IN HONOR OF THOMAS
From October 26th - 30th 100% of profits will be donated to EB Research Partnership - a nonprofit dedicated to finding a cure for Epidermolysis Bullosa.
HAND EMBROIDERED HOOPS
A few years ago, embroidery piqued my interest and pulled me in quickly. I loved the endless possibilities just a piece of fabric, hoop, needle, and thread gave me. (Though clearly I became pretty hooked on florals and snowflakes. Can you blame me?)
I used to toss my supplies in a bag, take my son somewhere to play, and sit down to stitch. Which might lead you to believe I am an actual granny, but I saw the Countess of Grantham embroider on Downton Abbey one time and she is mega sophisticated, so.
HAND EMBROIDERED CARDS
When I started learning hand embroidery and making greeting cards around the same time, my husband asked what would happen if I embroidered a greeting card. After explaining all the reasons it obviously wouldn't work.. I tried it.
I love the texture the thread gives the paper, and I love using my own two hands to make each card come to life. Greeting cards are special to me because I know from experience that if the words inside are sweet enough, a person might keep a card forever.
Thomas was born in June 2019 and passed away in March 2020. He loved watching colorful, blinking lights, playing with his red ball, and listening to music. He loved watching soccer with his dad, dancing with his mom, and trying to figure out what the heck his older brother was up to. He had beautiful, deep blue eyes, and was an incredibly strong person. We miss him very, very much.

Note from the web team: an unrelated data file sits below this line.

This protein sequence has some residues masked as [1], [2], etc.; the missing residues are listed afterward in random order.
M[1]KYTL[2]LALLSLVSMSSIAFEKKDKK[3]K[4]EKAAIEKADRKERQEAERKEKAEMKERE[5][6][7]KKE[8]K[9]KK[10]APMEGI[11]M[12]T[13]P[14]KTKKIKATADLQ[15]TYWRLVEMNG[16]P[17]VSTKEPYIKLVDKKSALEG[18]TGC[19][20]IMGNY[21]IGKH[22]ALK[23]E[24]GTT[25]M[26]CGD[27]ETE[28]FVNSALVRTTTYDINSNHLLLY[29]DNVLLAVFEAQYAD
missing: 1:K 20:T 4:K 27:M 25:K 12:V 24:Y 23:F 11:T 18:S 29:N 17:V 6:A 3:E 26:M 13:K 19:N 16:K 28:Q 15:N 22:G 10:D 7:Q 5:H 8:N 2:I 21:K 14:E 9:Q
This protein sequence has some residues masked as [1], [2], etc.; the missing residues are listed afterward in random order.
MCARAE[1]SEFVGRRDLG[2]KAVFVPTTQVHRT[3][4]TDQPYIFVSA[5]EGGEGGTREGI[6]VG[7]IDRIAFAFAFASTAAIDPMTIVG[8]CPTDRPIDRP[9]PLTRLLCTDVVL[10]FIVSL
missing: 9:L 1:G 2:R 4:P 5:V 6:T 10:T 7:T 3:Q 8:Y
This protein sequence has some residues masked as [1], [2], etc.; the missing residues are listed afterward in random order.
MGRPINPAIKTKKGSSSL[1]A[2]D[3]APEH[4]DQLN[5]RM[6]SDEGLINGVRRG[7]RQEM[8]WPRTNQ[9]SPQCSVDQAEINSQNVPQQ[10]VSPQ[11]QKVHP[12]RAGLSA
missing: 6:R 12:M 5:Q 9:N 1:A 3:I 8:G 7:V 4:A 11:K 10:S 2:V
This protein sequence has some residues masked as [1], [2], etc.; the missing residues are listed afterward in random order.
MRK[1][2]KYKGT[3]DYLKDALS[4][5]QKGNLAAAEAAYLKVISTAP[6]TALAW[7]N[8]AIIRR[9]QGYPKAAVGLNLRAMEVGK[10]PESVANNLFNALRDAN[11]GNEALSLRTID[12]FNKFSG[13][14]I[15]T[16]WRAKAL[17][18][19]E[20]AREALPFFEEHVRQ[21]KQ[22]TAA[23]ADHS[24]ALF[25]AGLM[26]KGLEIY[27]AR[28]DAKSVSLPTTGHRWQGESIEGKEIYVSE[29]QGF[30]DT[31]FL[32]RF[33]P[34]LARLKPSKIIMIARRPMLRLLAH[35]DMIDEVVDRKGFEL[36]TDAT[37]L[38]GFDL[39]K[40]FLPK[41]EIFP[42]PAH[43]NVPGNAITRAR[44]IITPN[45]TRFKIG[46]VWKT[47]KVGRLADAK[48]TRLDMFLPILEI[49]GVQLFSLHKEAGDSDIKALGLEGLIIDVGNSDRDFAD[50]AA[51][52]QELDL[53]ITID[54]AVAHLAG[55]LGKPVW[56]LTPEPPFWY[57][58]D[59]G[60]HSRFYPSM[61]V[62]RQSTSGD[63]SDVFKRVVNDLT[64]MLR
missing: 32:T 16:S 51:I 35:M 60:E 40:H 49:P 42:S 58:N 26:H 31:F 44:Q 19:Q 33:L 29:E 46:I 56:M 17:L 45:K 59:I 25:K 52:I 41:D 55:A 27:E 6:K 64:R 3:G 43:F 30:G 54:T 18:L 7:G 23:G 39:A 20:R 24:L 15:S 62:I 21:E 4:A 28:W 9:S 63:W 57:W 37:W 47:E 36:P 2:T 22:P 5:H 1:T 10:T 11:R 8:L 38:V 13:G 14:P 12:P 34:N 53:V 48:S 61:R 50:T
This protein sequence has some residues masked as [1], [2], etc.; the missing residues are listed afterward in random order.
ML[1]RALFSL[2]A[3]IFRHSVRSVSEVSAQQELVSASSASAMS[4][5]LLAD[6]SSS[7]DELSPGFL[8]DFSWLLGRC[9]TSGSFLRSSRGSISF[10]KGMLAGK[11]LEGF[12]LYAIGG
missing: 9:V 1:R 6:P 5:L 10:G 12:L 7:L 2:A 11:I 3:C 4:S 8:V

EB is a family of rare genetic disorders that affect the body's largest organ: the skin. Individuals with EB lack critical proteins that bind the skin's two layers together. Without these proteins, the skin tears apart, blisters, and shears off leading to severe pain, disfigurement, and wounds that may never heal.
Tommy's form of EB is called Junctional Epidermolysis Bullosa Generalized Severe, and it is considered the most serious form of the disease. With JEB-GS, Thomas developed wounds all over his body, as well as inside. Blistering affected his mucous membranes, such as the lining of the mouth and digestive tract, which made it difficult to eat and digest food.
Right now there is no cure for any form of EB, but researchers are hopeful. I'm grateful for their work and for the chance to donate all proceeds to their cause.